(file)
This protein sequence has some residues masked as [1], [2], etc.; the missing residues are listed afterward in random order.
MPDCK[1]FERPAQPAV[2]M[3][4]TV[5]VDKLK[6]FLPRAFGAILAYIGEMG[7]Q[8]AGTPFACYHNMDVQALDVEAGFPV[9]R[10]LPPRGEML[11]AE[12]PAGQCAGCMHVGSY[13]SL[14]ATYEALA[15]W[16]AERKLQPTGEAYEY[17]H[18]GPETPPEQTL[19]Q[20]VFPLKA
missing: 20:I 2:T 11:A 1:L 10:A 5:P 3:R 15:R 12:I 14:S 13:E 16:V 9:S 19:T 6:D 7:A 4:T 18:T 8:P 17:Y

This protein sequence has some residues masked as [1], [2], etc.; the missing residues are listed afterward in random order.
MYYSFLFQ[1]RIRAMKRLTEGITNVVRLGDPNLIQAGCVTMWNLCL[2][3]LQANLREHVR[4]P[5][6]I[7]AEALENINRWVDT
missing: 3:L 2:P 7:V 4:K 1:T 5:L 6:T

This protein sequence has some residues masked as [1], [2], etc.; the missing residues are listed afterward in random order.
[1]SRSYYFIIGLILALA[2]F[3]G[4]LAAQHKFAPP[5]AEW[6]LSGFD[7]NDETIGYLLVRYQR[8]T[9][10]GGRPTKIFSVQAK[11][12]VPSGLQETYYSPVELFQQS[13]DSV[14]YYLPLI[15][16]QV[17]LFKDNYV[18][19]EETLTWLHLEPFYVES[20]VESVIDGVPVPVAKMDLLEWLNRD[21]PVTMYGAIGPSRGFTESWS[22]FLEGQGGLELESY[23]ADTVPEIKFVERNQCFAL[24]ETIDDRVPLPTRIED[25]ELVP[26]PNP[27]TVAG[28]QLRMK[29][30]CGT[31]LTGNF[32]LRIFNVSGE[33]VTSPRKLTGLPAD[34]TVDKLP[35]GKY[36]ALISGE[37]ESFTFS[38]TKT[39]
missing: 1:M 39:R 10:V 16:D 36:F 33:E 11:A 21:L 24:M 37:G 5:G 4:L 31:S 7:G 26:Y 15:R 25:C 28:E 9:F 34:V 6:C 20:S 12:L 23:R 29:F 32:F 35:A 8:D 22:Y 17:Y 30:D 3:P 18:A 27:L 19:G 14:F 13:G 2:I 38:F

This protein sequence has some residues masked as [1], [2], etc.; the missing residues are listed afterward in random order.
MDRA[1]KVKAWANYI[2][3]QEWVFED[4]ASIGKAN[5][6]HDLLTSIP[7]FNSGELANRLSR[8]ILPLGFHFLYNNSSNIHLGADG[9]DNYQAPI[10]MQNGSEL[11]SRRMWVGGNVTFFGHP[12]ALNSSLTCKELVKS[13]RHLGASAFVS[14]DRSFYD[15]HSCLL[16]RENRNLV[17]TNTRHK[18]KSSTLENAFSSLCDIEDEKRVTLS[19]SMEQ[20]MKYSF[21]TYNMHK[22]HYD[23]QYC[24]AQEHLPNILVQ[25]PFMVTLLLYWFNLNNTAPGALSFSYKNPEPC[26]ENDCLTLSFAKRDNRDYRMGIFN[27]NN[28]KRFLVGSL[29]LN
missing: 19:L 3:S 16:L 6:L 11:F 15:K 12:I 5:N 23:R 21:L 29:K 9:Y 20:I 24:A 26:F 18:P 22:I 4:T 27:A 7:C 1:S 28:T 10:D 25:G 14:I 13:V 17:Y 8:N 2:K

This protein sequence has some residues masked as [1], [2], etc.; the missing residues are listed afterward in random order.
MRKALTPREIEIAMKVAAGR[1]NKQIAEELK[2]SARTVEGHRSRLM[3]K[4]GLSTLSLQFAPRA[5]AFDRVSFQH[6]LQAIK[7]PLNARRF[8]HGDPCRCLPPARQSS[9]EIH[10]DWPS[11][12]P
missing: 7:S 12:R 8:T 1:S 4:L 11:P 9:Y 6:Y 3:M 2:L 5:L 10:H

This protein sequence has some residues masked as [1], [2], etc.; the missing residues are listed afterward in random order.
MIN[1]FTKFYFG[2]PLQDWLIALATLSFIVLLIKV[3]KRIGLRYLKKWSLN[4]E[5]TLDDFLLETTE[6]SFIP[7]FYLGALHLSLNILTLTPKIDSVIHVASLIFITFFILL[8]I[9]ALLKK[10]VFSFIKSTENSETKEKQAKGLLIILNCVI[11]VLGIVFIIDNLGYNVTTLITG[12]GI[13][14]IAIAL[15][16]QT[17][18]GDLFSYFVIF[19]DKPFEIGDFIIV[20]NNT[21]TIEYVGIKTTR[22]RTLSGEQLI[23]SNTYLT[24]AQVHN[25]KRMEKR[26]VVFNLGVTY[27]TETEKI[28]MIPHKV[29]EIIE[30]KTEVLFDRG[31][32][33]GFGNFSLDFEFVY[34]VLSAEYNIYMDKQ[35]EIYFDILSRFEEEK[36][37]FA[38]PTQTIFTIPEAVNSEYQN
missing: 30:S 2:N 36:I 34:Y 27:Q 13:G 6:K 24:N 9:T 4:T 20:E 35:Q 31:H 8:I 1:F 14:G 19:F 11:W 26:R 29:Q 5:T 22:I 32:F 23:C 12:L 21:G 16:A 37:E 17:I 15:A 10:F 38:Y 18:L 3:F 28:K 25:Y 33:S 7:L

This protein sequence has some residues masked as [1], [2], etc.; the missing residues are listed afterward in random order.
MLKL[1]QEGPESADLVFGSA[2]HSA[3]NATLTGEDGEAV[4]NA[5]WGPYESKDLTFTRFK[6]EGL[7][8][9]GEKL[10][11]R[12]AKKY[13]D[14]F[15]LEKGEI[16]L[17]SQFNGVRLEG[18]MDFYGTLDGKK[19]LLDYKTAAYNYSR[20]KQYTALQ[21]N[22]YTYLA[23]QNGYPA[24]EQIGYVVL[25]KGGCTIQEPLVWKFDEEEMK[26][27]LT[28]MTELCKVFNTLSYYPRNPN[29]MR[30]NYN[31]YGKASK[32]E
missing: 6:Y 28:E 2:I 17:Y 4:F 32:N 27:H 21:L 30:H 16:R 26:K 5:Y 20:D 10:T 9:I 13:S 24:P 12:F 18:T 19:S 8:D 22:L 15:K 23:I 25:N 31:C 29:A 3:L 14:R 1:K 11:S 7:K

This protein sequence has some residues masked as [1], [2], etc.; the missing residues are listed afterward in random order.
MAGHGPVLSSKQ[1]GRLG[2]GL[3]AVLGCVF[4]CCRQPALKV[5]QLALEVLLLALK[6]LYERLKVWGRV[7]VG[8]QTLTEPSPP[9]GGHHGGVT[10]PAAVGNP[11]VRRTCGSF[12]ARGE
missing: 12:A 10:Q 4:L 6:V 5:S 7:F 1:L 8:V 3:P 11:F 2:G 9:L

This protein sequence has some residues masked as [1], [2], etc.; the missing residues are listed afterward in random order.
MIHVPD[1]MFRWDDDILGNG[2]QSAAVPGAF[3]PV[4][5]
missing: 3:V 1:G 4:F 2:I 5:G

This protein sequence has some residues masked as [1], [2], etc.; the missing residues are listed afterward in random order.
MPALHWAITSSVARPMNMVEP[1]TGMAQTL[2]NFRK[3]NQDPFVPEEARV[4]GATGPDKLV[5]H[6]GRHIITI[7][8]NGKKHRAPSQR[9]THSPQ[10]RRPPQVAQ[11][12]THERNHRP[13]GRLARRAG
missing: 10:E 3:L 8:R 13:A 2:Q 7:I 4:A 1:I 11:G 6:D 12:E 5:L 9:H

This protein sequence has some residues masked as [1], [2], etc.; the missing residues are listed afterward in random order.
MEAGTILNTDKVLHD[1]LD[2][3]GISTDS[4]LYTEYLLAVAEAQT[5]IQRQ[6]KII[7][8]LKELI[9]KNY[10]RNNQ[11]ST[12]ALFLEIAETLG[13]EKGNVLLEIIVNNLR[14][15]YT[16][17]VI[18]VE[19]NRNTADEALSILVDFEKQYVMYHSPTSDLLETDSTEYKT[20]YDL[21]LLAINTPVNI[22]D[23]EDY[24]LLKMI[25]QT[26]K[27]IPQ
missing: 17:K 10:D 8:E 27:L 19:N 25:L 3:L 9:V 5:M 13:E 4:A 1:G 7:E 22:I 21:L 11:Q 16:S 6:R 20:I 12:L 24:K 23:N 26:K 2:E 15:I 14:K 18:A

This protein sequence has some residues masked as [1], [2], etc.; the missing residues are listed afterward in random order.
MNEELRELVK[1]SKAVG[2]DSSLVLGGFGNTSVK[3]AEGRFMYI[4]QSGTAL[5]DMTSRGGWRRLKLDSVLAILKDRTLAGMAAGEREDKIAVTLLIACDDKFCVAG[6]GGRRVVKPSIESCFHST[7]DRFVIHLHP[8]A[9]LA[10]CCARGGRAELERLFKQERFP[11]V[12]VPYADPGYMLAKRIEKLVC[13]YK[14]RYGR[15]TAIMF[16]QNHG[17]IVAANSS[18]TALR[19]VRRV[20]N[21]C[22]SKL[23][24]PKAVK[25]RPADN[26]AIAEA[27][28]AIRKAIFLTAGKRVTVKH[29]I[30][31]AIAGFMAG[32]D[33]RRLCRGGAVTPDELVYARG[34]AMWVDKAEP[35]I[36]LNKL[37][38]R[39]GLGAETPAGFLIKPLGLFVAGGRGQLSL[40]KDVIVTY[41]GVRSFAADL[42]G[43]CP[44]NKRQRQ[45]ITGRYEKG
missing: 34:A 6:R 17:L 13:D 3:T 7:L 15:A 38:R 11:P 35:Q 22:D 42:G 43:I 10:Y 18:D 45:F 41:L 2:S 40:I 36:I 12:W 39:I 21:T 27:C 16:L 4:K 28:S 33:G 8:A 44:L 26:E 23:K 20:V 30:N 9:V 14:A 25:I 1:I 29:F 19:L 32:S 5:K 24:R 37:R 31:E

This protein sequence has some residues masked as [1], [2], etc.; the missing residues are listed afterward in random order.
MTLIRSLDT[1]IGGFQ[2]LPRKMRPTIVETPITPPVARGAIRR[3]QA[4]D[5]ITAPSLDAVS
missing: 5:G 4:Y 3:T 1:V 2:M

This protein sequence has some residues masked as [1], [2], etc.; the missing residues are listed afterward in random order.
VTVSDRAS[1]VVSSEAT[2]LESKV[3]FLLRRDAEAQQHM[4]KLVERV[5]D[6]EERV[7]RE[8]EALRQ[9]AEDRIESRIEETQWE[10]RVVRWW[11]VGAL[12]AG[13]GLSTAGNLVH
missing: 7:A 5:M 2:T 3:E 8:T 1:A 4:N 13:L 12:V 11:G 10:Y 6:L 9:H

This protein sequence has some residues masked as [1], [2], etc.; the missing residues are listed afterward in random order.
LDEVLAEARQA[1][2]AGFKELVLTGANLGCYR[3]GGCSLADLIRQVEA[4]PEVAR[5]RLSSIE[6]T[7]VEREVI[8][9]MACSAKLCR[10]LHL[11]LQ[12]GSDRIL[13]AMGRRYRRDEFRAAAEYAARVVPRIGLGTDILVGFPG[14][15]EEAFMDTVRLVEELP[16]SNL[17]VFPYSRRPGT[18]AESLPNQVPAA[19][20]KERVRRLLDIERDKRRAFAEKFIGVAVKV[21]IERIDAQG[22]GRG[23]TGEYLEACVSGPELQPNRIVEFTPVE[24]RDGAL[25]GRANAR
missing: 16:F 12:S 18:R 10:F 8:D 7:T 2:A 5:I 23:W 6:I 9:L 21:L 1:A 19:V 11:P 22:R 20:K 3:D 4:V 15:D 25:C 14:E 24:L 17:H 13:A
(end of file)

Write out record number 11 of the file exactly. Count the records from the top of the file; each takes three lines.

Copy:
This protein sequence has some residues masked as [1], [2], etc.; the missing residues are listed afterward in random order.
MEAGTILNTDKVLHD[1]LD[2][3]GISTDS[4]LYTEYLLAVAEAQT[5]IQRQ[6]KII[7][8]LKELI[9]KNY[10]RNNQ[11]ST[12]ALFLEIAETLG[13]EKGNVLLEIIVNNLR[14][15]YT[16][17]VI[18]VE[19]NRNTADEALSILVDFEKQYVMYHSPTSDLLETDSTEYKT[20]YDL[21]LLAINTPVNI[22]D[23]EDY[24]LLKMI[25]QT[26]K[27]IPQ
missing: 17:K 10:D 8:E 27:L 19:N 25:L 3:L 9:V 5:M 13:E 4:A 1:G 7:E 22:I 21:L 11:Q 16:S 6:R 20:I 12:L 24:K 23:N 26:K 2:E 15:I 14:K 18:A